Friday, January 17, 2014

A Walk in the Woods - Chipp-A-Waters Park

It feels like it has been weeks since I set foot outside for more than a few minutes.  This morning I was able to get out for about 2 hours.  I went to Chipp-A-Waters Park here in Mt. Pleasant to take a walk along the trails.  There was only one set of human footprints in the new snow covering the trail (but lots of animal tracks) and I did not see another person during the time that I spent there.

Because the opportunity to take this short trip was unexpected, I was not dressed properly for wandering through deep snow so I stayed on the trail most of the time.

Open water near the canoe landing at Chipp-A-Waters Park
The Chippewa River is mostly frozen over right now.  There are only a few locations where a faster current has kept ice from forming.  Because most of the river (and all the standing water) is covered with ice there are very few waterfowl in the area right now.  There is however at least one Great Blue Heron still hanging around. I found its tracks on the ice near one of the few patches of open water.

Great Blue Heron tracks on the ice

The view downstream from the canoe landing - there is one more small stretch of open water along the left bank.
Although there are spots where the river has not frozen over the ice that covers most of the river is thick enough to support the weight of most animals including White-tailed Deer. While there was evidence of many species of animals, the animals themselves were more difficult to locate.

White-tailed Deer tracks crossing the river with Great Blue Heron Tracks at lower right.
The trail at Chipp-A-Waters Park winds through a floodplain forest following the curves of the river before crossing over a pedestrian bridge and into an area of upland hardwood forest (American Beech, Sugar Maple, and Red Oak).  There the trail forms a loop taking you back across the same bridge.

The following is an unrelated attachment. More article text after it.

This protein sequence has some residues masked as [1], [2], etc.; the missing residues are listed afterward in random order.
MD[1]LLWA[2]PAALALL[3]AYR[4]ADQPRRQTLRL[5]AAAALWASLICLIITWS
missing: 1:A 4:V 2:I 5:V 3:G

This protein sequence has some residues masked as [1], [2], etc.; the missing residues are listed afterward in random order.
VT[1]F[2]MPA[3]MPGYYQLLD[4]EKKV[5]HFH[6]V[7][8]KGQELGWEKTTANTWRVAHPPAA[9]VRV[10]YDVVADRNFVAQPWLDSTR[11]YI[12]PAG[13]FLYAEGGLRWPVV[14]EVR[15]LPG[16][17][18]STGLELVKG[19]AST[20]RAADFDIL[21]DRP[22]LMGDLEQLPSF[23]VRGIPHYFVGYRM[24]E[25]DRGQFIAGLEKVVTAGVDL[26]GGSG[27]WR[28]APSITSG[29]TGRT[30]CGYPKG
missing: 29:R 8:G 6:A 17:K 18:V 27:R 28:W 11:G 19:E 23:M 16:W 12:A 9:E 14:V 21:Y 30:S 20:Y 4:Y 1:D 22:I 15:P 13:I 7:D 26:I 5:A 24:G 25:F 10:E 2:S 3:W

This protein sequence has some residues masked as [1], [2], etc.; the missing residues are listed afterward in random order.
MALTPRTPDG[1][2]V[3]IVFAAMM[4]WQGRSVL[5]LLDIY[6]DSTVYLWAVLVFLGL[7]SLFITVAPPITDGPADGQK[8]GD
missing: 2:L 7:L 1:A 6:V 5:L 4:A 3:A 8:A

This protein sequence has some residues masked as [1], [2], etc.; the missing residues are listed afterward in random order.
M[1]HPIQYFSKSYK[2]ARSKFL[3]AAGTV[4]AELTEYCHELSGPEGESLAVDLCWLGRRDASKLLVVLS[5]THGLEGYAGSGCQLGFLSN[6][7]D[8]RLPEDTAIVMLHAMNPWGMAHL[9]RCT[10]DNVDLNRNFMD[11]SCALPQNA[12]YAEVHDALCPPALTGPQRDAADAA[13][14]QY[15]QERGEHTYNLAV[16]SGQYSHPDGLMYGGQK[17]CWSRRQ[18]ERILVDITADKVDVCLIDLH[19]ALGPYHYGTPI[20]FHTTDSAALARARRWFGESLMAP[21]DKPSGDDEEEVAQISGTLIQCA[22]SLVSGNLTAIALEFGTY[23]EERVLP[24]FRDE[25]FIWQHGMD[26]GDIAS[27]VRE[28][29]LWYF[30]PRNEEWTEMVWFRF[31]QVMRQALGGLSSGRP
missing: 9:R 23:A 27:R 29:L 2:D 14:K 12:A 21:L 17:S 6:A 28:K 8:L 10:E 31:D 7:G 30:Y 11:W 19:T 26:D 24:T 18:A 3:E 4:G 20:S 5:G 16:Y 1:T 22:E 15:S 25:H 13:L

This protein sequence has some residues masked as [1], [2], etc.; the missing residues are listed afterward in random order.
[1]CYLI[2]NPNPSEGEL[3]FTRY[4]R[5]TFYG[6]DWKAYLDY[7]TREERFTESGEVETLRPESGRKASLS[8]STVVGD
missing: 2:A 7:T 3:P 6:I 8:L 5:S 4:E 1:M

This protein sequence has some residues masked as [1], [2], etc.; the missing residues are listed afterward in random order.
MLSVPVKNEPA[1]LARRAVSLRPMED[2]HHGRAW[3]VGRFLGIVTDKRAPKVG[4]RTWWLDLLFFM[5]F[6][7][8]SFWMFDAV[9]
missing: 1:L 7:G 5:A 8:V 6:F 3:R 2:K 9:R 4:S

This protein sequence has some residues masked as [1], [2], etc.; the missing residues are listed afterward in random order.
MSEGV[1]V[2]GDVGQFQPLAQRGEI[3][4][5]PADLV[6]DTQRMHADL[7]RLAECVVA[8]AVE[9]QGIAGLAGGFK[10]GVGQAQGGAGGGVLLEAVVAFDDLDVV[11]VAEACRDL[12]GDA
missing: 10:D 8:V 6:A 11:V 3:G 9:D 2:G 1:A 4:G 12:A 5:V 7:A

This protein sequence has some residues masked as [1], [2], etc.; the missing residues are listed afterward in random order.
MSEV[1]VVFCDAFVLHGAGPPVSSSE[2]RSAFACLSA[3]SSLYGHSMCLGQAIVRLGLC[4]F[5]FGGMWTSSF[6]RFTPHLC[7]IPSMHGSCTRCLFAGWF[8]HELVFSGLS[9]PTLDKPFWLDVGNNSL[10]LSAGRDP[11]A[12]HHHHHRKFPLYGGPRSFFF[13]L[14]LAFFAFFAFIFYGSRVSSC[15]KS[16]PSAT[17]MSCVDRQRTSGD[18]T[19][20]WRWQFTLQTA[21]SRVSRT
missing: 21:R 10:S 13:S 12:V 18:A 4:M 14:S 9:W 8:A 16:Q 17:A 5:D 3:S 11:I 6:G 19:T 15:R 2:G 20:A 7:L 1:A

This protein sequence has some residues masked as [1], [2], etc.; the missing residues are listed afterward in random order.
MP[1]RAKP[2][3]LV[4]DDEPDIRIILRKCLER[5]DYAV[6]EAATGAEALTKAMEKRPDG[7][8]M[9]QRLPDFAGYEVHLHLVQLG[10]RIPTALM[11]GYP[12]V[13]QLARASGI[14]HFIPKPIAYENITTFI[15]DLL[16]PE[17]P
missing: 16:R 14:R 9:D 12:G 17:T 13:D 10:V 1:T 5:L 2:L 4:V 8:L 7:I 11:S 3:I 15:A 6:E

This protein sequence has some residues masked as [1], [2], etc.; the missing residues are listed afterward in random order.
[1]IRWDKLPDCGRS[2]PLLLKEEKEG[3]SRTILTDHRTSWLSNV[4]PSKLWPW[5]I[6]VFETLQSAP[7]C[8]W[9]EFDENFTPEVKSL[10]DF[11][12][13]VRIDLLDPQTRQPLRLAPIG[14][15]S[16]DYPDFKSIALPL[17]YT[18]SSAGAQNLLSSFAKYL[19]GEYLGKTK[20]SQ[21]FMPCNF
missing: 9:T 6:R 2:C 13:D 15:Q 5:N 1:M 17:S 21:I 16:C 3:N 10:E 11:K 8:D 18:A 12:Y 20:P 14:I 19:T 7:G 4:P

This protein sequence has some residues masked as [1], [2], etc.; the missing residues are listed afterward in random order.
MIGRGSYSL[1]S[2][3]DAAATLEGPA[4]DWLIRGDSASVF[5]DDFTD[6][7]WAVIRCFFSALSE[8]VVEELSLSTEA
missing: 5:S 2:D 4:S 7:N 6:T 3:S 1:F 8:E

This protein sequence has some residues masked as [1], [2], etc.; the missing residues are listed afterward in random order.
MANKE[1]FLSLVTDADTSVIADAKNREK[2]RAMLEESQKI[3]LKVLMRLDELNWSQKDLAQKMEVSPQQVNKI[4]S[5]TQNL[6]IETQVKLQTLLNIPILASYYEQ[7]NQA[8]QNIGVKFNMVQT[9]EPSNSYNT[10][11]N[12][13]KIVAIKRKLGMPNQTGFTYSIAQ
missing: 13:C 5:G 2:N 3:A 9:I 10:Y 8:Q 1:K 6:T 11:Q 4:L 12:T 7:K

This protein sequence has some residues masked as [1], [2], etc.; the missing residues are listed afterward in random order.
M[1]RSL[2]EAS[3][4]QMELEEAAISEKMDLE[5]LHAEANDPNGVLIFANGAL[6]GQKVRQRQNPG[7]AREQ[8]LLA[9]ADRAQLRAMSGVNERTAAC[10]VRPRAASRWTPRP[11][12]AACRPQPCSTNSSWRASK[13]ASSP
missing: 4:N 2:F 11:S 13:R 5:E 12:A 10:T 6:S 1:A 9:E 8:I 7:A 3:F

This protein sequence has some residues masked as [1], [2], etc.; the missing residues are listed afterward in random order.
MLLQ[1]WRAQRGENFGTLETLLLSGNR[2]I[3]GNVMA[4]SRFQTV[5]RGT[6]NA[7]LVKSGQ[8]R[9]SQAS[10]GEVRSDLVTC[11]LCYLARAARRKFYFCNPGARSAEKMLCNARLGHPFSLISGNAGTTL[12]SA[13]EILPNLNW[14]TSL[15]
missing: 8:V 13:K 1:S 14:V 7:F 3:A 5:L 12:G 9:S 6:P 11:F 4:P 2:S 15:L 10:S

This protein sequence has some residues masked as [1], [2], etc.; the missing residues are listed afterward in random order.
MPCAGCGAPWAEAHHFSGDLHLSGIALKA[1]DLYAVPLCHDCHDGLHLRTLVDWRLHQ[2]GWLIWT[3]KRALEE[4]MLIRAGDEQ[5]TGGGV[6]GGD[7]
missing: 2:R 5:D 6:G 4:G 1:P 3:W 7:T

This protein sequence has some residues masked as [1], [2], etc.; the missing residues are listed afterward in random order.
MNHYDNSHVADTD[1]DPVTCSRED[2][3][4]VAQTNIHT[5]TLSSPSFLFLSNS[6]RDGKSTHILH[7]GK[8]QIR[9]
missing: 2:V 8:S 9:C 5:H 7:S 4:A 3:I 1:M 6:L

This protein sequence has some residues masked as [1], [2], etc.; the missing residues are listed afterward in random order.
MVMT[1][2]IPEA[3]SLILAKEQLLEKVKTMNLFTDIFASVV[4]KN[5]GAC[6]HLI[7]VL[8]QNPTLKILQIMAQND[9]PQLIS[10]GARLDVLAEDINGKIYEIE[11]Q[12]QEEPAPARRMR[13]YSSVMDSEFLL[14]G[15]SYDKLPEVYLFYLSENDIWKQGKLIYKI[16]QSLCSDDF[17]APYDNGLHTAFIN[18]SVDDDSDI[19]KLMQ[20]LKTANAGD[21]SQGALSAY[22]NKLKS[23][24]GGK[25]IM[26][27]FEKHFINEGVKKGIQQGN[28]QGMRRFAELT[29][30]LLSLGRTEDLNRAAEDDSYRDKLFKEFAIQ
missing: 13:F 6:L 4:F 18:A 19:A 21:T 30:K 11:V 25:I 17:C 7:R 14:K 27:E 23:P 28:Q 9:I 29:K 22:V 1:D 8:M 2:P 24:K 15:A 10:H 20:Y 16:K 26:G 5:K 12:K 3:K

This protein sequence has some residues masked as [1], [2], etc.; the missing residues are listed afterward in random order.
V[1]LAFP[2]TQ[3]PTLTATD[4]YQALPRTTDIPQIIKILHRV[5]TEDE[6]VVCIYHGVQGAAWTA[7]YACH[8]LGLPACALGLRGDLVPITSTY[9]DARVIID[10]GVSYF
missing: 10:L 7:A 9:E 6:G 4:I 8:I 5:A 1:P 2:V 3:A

Looking upstream from the pedestrian bridge

Snow through the trees

American Beech leaves will often cling to the tree until Spring

White Oak leaf

A cluster of American Beech trunks
Back on the west bank of the river, the trail continues along passing through more floodplain forest.  Then the trail rises up, crossing one old river levee and following the top of another before ending at a boardwalk and observation deck that overlooks an old river oxbow.

Fertile fronds from Cinnamon Ferns poke through the snow

Small mammals left trails in the snow

Heading back down the boardwalk and through the woods
I did now see much wildlife on my walk.  I saw eight species of birds, but only managed to get a decent photo of this Red-Bellied Woodpecker.  I also saw one Fox Squirrel from a distance. 

Red-bellied Woodpecker

White-tailed Deer tracks on the shoreline and crossing the ice
One nice thing about walks in the winter is that the lack of leaves allows you to see plants with a whole different perspective.  Often fruit can be found much easier in the winter than when there are leaves on the trees.  One species that looks much different in the winter is the Eastern Poison Ivy.  Stay away from these berries, they are just as capable of causing an allergic reaction as the leaves are.

Poison Ivy berries
Overall, despite some cold toes and fingertips it was nice to get out of the office and into the woods for a short time.

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